There are numerous reasons why a car might not succeed and manufacturers take quite a gamble with every new model and accompanying feature they produce.
One of the major issues for consideration when the appeal of new cars compared with used is considered is new technology, systems and 'toys'. And understanding these – and where they will fit into the used car market – is a highly valuable skill for those buying for fleets with one eye on future disposal values. Every new gadget looks and sounds exciting at the new car launch, as well as making interesting reading in the motoring magazines, but time is the great leveller and history is littered with examples of great ideas that turned out not to inspire the used car buyer.
Take the four-wheel-steer system. It seemed like a good idea at the time but it didn't exactly inspire on the used forecourt and nobody now asks how on earth we manage to drive since its demise. The marketing people told us all about how it made parking easier while lane-changing became safer and more precise. But when it reached the used car forecourt the system had little real appeal.
The typical retail customer is always wary of some new technologies where they do not see them as indispensable. In the worst case, the potential buyer can view a new system as simply another potentially expensive repair job at some point.
Who can forget the 'talking voice synthesiser' – the talking car, which told you to fasten seat belts, release the handbrake and other handy 'tips' that we somehow manage to carry out without being reminded to this day.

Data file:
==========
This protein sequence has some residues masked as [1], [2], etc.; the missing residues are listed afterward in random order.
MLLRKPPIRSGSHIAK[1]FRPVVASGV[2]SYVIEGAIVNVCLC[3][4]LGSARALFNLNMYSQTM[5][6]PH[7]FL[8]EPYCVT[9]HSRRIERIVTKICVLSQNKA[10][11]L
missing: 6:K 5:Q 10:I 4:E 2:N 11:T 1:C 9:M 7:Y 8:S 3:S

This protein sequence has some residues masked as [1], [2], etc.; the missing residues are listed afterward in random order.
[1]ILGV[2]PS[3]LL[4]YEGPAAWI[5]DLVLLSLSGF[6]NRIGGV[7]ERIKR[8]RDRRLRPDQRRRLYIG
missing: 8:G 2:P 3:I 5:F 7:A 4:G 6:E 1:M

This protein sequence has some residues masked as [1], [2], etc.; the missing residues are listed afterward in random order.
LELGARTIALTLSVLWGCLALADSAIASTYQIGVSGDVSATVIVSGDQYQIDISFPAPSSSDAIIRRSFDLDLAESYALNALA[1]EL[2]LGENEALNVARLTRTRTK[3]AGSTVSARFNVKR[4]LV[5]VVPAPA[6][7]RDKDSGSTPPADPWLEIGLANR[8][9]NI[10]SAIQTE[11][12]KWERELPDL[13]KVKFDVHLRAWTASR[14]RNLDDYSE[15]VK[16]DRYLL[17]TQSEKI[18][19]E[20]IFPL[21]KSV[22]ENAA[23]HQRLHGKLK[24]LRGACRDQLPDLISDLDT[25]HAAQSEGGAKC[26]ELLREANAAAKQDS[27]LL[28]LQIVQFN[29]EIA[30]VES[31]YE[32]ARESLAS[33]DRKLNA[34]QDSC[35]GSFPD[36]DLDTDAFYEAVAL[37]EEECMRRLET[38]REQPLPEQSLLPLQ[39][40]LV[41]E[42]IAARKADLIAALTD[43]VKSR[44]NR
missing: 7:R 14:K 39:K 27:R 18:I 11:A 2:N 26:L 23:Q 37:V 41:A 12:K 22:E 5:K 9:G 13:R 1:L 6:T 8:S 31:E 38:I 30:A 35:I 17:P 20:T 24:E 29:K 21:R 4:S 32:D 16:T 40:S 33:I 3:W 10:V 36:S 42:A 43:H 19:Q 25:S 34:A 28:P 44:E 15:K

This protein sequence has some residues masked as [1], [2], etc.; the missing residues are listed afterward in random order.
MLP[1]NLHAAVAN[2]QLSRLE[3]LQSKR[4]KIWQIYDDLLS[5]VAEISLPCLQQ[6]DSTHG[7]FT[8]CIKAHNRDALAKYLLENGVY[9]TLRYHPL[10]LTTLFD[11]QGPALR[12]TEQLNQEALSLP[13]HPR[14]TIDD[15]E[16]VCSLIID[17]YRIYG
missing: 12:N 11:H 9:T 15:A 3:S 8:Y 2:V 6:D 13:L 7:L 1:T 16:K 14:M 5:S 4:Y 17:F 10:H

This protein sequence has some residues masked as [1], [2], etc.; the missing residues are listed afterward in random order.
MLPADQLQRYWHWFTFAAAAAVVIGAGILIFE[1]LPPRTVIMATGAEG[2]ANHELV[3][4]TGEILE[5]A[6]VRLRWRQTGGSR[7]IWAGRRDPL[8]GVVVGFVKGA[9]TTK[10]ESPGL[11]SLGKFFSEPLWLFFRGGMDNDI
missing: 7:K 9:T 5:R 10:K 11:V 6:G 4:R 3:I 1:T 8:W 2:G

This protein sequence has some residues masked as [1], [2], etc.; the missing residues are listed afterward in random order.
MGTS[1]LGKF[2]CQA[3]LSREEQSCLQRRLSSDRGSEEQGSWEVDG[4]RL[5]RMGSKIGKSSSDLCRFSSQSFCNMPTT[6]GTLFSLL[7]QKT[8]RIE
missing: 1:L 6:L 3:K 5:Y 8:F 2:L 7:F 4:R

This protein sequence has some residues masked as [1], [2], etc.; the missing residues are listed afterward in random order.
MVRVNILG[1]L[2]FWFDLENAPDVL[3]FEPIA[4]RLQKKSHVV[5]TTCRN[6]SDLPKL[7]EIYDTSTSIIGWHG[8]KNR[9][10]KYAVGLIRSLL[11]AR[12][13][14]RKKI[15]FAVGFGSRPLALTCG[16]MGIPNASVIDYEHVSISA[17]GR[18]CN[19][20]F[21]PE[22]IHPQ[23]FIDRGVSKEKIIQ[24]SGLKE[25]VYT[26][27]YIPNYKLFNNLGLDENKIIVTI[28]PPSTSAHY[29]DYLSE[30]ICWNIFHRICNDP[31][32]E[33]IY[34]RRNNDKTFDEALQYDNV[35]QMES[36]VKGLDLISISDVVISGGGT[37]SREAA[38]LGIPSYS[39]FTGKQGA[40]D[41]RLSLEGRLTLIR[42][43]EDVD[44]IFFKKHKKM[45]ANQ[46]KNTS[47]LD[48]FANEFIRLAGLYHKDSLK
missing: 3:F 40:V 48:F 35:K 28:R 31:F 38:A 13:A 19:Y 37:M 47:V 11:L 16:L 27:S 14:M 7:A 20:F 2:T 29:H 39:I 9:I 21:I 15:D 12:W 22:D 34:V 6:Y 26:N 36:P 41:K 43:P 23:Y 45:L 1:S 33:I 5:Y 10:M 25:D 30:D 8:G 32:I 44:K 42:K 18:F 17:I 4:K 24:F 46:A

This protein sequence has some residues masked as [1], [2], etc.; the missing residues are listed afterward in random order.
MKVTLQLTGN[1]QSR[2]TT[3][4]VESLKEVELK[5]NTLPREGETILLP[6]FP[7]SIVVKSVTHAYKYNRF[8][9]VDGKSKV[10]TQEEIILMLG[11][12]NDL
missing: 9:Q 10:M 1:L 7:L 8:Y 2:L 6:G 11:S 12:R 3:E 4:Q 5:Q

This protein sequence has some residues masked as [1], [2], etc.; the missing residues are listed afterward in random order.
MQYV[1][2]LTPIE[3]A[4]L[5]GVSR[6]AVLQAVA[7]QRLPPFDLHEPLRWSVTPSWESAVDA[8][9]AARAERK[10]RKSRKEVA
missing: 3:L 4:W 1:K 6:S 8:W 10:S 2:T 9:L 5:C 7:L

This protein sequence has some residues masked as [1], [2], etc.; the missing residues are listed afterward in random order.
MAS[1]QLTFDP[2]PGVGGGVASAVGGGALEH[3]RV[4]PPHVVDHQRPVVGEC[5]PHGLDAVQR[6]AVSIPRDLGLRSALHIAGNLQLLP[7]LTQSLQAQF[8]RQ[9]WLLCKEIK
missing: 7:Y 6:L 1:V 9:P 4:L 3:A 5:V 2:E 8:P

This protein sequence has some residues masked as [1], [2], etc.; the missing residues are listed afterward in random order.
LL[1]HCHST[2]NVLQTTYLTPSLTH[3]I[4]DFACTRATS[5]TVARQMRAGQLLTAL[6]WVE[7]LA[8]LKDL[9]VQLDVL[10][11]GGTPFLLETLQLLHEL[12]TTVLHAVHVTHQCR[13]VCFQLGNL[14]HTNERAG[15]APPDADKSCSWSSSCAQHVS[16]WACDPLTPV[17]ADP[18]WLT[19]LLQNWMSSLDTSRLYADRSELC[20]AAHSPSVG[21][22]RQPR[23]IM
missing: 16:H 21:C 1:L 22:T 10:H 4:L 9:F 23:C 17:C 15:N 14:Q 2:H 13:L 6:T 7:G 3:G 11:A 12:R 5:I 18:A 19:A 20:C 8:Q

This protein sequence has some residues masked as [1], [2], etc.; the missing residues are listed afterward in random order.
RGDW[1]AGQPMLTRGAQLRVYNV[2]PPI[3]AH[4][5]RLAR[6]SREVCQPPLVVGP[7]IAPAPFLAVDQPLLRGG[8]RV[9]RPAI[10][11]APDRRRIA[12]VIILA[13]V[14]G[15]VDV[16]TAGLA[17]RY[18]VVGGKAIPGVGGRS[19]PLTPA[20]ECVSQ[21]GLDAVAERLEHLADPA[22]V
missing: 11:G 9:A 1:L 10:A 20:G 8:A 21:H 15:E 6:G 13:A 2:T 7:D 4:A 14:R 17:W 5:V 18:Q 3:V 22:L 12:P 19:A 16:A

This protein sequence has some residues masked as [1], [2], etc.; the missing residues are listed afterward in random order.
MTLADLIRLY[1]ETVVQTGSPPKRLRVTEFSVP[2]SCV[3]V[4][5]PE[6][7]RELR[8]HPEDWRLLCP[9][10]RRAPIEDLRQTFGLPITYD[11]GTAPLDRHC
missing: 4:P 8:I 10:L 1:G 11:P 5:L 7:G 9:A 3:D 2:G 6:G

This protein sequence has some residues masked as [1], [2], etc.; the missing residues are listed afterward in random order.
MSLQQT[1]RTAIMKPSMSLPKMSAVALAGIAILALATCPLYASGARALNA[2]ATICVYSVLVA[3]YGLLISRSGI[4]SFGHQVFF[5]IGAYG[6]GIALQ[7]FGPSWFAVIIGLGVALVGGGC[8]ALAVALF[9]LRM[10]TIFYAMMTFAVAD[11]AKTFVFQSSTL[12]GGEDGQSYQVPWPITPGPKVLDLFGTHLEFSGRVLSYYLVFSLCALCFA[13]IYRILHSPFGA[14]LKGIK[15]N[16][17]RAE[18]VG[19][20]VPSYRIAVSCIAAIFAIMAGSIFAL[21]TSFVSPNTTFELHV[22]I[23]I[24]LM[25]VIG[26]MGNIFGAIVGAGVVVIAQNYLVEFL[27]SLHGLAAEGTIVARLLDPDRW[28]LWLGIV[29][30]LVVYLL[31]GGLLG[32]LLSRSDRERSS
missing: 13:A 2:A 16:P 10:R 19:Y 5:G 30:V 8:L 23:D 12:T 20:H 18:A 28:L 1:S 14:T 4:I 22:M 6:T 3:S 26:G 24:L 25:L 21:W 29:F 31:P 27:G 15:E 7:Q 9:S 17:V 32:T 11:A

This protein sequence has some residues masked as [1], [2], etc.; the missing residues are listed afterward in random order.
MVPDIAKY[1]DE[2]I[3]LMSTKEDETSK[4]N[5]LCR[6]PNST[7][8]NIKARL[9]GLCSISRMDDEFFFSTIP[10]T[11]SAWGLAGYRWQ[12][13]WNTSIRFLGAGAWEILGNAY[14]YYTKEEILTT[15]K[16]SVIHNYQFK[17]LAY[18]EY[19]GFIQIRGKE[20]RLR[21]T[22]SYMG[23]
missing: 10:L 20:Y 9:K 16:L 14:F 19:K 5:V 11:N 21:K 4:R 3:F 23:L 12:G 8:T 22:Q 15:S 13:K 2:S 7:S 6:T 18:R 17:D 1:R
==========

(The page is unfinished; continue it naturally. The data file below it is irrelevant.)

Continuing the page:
In the end it was just a novelty that could be used to help sell a new car and enable the image-conscious customer to be different in some way. But, after a few times of listening to that voice, the novelty wore a bit thin. By the time used car customers had the chance to buy talking cars, they decided not to put their money where 'the mouth' was.
Happily, we see fewer of these kind of features these days and more useful ones, like parking sensors, which the public has taken to. The manufacturers are learning lessons every day and one of the most important ones is to build cars that work in the used market. Meanwhile, the art of the good fleet manager is to understand what will work on the used market and buy for the fleet accordingly. Balancing the desires of the user chooser with the front end costs and seeking guidance on – or even having your own 'feel' for – how the car and its features will be perceived on disposal is one of the keys to success.'